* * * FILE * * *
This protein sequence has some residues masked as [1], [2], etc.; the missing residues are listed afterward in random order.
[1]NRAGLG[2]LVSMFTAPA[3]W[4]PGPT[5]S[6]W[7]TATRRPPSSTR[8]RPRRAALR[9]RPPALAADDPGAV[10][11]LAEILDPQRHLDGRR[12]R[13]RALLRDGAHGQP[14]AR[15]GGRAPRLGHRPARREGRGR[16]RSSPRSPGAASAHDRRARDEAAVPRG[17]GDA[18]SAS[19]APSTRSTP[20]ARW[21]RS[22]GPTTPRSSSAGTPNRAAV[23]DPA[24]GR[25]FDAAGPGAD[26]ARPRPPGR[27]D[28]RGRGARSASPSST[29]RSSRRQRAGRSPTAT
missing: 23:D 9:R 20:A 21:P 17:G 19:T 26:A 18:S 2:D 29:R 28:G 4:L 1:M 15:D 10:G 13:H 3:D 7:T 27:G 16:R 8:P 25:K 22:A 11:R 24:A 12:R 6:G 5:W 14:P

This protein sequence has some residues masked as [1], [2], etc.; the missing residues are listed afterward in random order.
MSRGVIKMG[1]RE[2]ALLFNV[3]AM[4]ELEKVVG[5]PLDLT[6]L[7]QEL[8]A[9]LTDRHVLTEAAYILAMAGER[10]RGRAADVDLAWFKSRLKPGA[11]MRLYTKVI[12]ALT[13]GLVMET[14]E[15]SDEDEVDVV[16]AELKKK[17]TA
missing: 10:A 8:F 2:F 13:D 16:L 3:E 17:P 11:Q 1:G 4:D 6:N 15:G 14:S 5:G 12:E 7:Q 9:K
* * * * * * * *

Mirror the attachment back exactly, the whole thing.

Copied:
This protein sequence has some residues masked as [1], [2], etc.; the missing residues are listed afterward in random order.
[1]NRAGLG[2]LVSMFTAPA[3]W[4]PGPT[5]S[6]W[7]TATRRPPSSTR[8]RPRRAALR[9]RPPALAADDPGAV[10][11]LAEILDPQRHLDGRR[12]R[13]RALLRDGAHGQP[14]AR[15]GGRAPRLGHRPARREGRGR[16]RSSPRSPGAASAHDRRARDEAAVPRG[17]GDA[18]SAS[19]APSTRSTP[20]ARW[21]RS[22]GPTTPRSSSAGTPNRAAV[23]DPA[24]GR[25]FDAAGPGAD[26]ARPRPPGR[27]D[28]RGRGARSASPSST[29]RSSRRQRAGRSPTAT
missing: 23:D 9:R 20:A 21:P 17:G 19:T 26:A 18:S 2:D 29:R 28:G 4:L 1:M 15:D 10:G 13:H 3:D 7:T 27:G 16:R 8:P 25:K 22:A 11:R 24:A 12:R 6:G 5:W 14:P

This protein sequence has some residues masked as [1], [2], etc.; the missing residues are listed afterward in random order.
MSRGVIKMG[1]RE[2]ALLFNV[3]AM[4]ELEKVVG[5]PLDLT[6]L[7]QEL[8]A[9]LTDRHVLTEAAYILAMAGER[10]RGRAADVDLAWFKSRLKPGA[11]MRLYTKVI[12]ALT[13]GLVMET[14]E[15]SDEDEVDVV[16]AELKKK[17]TA
missing: 10:A 8:F 2:F 13:D 16:L 3:E 17:P 11:Q 1:G 4:D 6:N 15:G 14:S 5:G 12:E 7:Q 9:K